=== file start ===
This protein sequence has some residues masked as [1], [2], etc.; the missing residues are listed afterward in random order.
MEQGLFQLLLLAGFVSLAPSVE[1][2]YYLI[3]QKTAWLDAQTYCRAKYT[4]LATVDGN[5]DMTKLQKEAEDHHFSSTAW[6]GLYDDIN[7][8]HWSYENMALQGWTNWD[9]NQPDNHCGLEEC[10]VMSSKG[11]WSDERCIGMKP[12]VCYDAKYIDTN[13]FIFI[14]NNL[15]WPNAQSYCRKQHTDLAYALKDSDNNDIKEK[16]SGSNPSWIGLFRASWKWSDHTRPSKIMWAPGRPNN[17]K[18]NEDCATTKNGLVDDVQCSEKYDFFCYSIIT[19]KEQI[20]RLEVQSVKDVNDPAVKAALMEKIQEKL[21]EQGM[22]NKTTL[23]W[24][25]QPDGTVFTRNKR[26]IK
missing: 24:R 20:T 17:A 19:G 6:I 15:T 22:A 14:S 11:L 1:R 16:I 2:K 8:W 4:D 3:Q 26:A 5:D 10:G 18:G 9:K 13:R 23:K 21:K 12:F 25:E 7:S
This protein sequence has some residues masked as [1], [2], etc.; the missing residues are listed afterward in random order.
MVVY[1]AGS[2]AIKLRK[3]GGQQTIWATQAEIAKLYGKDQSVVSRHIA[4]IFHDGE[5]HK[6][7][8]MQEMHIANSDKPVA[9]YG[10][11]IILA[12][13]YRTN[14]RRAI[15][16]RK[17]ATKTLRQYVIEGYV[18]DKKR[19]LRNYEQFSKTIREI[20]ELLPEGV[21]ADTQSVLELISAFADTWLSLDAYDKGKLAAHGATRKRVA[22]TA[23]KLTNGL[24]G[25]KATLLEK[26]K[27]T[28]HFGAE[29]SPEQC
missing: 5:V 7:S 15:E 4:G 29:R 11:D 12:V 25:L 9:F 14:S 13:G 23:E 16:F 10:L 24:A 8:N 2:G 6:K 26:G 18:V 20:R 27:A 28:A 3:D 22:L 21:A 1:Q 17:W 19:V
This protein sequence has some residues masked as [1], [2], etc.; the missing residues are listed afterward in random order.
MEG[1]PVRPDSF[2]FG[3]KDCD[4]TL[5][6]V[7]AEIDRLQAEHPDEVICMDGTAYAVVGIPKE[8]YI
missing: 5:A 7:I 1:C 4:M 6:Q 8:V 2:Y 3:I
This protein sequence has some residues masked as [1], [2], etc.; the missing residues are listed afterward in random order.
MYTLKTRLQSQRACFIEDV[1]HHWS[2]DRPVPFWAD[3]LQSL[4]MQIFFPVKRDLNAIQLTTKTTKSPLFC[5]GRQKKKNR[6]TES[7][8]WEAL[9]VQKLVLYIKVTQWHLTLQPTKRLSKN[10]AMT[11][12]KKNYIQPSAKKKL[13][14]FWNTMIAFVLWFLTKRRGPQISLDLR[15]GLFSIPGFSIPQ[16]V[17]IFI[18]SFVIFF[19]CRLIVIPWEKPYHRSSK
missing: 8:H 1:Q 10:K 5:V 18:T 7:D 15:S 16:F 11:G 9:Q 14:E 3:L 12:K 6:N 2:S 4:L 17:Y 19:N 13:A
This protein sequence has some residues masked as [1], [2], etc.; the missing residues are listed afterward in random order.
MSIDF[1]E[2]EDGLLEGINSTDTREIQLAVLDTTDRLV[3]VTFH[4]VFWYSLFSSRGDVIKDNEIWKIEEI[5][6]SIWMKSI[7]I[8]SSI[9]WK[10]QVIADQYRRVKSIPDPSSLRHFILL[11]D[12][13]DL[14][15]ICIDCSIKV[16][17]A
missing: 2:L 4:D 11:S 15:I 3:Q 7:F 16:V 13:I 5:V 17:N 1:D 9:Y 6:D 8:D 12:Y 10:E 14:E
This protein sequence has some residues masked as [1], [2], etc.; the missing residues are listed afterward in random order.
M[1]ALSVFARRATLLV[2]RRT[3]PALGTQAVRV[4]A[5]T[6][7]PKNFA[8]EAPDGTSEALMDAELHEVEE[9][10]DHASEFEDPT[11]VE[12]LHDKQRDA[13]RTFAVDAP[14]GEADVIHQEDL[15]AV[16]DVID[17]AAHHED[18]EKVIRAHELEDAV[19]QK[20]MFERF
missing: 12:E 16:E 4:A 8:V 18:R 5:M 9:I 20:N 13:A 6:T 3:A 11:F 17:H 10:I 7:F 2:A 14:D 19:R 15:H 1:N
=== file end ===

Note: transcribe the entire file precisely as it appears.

This protein sequence has some residues masked as [1], [2], etc.; the missing residues are listed afterward in random order.
MEQGLFQLLLLAGFVSLAPSVE[1][2]YYLI[3]QKTAWLDAQTYCRAKYT[4]LATVDGN[5]DMTKLQKEAEDHHFSSTAW[6]GLYDDIN[7][8]HWSYENMALQGWTNWD[9]NQPDNHCGLEEC[10]VMSSKG[11]WSDERCIGMKP[12]VCYDAKYIDTN[13]FIFI[14]NNL[15]WPNAQSYCRKQHTDLAYALKDSDNNDIKEK[16]SGSNPSWIGLFRASWKWSDHTRPSKIMWAPGRPNN[17]K[18]NEDCATTKNGLVDDVQCSEKYDFFCYSIIT[19]KEQI[20]RLEVQSVKDVNDPAVKAALMEKIQEKL[21]EQGM[22]NKTTL[23]W[24][25]QPDGTVFTRNKR[26]IK
missing: 24:R 20:T 17:A 19:G 6:I 15:T 22:A 14:S 11:L 1:R 16:I 2:K 8:W 4:D 3:Q 26:A 5:D 10:G 18:G 9:K 13:R 23:K 21:K 12:F 25:E 7:S
This protein sequence has some residues masked as [1], [2], etc.; the missing residues are listed afterward in random order.
MVVY[1]AGS[2]AIKLRK[3]GGQQTIWATQAEIAKLYGKDQSVVSRHIA[4]IFHDGE[5]HK[6][7][8]MQEMHIANSDKPVA[9]YG[10][11]IILA[12][13]YRTN[14]RRAI[15][16]RK[17]ATKTLRQYVIEGYV[18]DKKR[19]LRNYEQFSKTIREI[20]ELLPEGV[21]ADTQSVLELISAFADTWLSLDAYDKGKLAAHGATRKRVA[22]TA[23]KLTNGL[24]G[25]KATLLEK[26]K[27]T[28]HFGAE[29]SPEQC
missing: 5:V 7:S 15:E 4:G 29:R 11:D 12:V 25:L 9:F 14:S 13:G 23:E 16:F 10:L 24:A 8:N 2:G 6:K 26:G 18:V 20:R 27:A 28:A 3:D 22:L 21:A 1:Q 17:W 19:V
This protein sequence has some residues masked as [1], [2], etc.; the missing residues are listed afterward in random order.
MEG[1]PVRPDSF[2]FG[3]KDCD[4]TL[5][6]V[7]AEIDRLQAEHPDEVICMDGTAYAVVGIPKE[8]YI
missing: 5:A 7:I 1:C 4:M 6:Q 8:V 2:Y 3:I
This protein sequence has some residues masked as [1], [2], etc.; the missing residues are listed afterward in random order.
MYTLKTRLQSQRACFIEDV[1]HHWS[2]DRPVPFWAD[3]LQSL[4]MQIFFPVKRDLNAIQLTTKTTKSPLFC[5]GRQKKKNR[6]TES[7][8]WEAL[9]VQKLVLYIKVTQWHLTLQPTKRLSKN[10]AMT[11][12]KKNYIQPSAKKKL[13][14]FWNTMIAFVLWFLTKRRGPQISLDLR[15]GLFSIPGFSIPQ[16]V[17]IFI[18]SFVIFF[19]CRLIVIPWEKPYHRSSK
missing: 8:H 1:Q 10:K 5:V 18:T 7:D 15:S 16:F 11:G 9:Q 14:E 3:L 12:K 6:N 2:S 4:L 17:Y 19:N 13:A
This protein sequence has some residues masked as [1], [2], etc.; the missing residues are listed afterward in random order.
MSIDF[1]E[2]EDGLLEGINSTDTREIQLAVLDTTDRLV[3]VTFH[4]VFWYSLFSSRGDVIKDNEIWKIEEI[5][6]SIWMKSI[7]I[8]SSI[9]WK[10]QVIADQYRRVKSIPDPSSLRHFILL[11]D[12][13]DL[14][15]ICIDCSIKV[16][17]A
missing: 2:L 4:D 11:S 15:I 3:Q 7:F 16:V 13:I 5:V 17:N 1:D 9:Y 6:D 8:D 12:Y 10:E 14:E
This protein sequence has some residues masked as [1], [2], etc.; the missing residues are listed afterward in random order.
M[1]ALSVFARRATLLV[2]RRT[3]PALGTQAVRV[4]A[5]T[6][7]PKNFA[8]EAPDGTSEALMDAELHEVEE[9][10]DHASEFEDPT[11]VE[12]LHDKQRDA[13]RTFAVDAP[14]GEADVIHQEDL[15]AV[16]DVID[17]AAHHED[18]EKVIRAHELEDAV[19]QK[20]MFERF
missing: 12:E 16:E 4:A 8:V 18:R 5:M 9:I 20:N 13:A 6:T 3:A 11:F 17:H 10:I 7:F 2:A 14:D 19:R 15:H 1:N